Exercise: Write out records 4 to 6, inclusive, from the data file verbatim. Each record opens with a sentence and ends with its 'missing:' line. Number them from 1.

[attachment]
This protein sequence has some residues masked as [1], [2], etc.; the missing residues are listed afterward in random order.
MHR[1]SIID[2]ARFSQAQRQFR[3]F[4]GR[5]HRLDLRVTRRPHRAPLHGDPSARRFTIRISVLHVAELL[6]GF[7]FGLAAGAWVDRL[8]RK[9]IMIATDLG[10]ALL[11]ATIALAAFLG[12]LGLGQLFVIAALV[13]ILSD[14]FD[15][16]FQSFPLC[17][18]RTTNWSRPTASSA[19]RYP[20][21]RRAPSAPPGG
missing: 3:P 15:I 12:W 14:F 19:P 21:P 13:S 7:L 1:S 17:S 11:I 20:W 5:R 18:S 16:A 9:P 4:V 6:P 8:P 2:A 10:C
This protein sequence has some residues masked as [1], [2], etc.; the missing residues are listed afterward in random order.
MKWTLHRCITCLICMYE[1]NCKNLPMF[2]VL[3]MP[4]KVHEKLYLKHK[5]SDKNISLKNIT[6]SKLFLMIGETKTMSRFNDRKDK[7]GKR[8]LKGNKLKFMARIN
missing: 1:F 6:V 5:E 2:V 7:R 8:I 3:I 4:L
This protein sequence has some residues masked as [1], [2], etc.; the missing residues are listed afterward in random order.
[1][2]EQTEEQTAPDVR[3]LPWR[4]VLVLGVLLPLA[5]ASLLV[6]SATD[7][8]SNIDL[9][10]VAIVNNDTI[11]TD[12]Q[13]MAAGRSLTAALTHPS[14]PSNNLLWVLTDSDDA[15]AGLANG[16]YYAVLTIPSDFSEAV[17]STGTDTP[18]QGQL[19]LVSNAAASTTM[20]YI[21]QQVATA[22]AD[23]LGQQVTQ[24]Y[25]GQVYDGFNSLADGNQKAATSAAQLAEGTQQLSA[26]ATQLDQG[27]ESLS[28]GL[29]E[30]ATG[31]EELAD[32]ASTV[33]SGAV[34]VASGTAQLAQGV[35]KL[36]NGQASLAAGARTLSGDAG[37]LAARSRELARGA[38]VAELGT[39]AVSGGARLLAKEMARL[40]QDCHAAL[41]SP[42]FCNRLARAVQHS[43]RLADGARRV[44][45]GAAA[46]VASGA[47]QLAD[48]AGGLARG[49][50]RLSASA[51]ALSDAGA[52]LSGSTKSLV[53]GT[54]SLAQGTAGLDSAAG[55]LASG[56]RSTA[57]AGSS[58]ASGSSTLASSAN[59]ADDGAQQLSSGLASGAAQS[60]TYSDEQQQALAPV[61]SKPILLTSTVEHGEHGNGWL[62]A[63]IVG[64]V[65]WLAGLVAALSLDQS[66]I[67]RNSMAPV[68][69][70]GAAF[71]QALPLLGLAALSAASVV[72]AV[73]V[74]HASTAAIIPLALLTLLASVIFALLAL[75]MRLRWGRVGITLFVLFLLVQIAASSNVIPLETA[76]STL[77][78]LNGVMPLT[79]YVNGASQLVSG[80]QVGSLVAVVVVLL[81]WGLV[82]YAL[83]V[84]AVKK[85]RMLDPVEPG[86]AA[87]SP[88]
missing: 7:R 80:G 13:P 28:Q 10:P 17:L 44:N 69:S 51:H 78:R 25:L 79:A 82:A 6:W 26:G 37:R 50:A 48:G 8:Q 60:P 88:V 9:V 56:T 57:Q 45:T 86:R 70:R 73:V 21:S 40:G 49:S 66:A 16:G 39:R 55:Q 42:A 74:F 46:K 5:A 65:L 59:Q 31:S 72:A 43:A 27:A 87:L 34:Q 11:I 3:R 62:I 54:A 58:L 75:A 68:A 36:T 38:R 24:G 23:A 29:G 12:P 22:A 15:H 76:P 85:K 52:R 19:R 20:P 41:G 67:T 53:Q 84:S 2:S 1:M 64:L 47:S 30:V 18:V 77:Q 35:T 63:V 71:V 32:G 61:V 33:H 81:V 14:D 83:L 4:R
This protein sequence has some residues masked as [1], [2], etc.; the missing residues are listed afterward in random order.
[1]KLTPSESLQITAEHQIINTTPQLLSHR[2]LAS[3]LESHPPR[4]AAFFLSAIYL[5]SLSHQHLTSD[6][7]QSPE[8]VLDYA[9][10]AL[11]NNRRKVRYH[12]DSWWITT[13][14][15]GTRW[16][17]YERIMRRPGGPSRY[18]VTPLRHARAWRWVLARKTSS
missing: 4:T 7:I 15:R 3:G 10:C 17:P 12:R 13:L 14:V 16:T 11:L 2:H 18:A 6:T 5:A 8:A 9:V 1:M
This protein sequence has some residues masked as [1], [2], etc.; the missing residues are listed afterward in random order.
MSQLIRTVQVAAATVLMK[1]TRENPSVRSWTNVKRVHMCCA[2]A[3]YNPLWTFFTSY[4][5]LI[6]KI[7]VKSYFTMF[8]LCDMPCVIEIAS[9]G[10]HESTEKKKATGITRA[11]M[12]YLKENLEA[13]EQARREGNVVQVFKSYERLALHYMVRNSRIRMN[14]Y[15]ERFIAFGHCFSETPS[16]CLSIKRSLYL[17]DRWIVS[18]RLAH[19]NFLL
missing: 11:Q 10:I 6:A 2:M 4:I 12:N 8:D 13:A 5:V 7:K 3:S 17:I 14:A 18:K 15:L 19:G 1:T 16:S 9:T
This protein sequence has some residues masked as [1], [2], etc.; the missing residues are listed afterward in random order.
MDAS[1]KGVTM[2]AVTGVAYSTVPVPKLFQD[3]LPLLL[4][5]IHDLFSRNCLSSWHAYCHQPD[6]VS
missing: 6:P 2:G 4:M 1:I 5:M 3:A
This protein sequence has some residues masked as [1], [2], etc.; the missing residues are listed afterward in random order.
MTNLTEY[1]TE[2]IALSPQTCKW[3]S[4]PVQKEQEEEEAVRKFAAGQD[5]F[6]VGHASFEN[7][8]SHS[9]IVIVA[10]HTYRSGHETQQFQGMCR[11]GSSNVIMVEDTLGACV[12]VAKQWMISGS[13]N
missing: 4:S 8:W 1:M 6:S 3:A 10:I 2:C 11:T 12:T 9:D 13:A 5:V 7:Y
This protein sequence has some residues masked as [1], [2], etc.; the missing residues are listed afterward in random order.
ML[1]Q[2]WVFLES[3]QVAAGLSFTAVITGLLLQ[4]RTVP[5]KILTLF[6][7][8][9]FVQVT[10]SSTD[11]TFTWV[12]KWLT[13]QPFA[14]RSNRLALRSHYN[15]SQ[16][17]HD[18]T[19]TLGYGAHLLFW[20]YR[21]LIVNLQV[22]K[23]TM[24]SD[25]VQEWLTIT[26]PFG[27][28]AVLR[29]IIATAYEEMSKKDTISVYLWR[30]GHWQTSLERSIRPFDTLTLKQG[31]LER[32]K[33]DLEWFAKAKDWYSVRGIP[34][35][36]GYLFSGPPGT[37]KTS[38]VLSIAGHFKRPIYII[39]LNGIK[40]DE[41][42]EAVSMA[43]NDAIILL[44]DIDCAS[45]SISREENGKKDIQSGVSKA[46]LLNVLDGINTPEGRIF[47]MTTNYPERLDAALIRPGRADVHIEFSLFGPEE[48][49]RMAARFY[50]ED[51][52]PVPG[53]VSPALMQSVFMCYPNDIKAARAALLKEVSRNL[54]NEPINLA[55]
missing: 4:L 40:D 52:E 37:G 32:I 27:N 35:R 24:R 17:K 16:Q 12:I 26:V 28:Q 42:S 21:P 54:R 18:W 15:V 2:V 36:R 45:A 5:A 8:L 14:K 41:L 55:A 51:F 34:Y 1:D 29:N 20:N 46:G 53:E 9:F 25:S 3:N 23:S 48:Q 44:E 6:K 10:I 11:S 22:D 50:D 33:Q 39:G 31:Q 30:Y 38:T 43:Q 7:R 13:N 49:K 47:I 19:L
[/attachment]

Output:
This protein sequence has some residues masked as [1], [2], etc.; the missing residues are listed afterward in random order.
[1]KLTPSESLQITAEHQIINTTPQLLSHR[2]LAS[3]LESHPPR[4]AAFFLSAIYL[5]SLSHQHLTSD[6][7]QSPE[8]VLDYA[9][10]AL[11]NNRRKVRYH[12]DSWWITT[13][14][15]GTRW[16][17]YERIMRRPGGPSRY[18]VTPLRHARAWRWVLARKTSS
missing: 4:T 7:I 15:R 3:G 10:C 17:P 12:R 13:L 14:V 16:T 11:L 2:H 18:A 6:T 5:A 8:A 9:V 1:M
This protein sequence has some residues masked as [1], [2], etc.; the missing residues are listed afterward in random order.
MSQLIRTVQVAAATVLMK[1]TRENPSVRSWTNVKRVHMCCA[2]A[3]YNPLWTFFTSY[4][5]LI[6]KI[7]VKSYFTMF[8]LCDMPCVIEIAS[9]G[10]HESTEKKKATGITRA[11]M[12]YLKENLEA[13]EQARREGNVVQVFKSYERLALHYMVRNSRIRMN[14]Y[15]ERFIAFGHCFSETPS[16]CLSIKRSLYL[17]DRWIVS[18]RLAH[19]NFLL
missing: 11:Q 10:I 6:A 2:M 4:I 12:N 8:D 13:A 5:V 7:K 3:S 17:I 14:A 18:K 15:L 19:G 1:T 16:S 9:T
This protein sequence has some residues masked as [1], [2], etc.; the missing residues are listed afterward in random order.
MDAS[1]KGVTM[2]AVTGVAYSTVPVPKLFQD[3]LPLLL[4][5]IHDLFSRNCLSSWHAYCHQPD[6]VS
missing: 6:P 2:G 4:M 1:I 5:M 3:A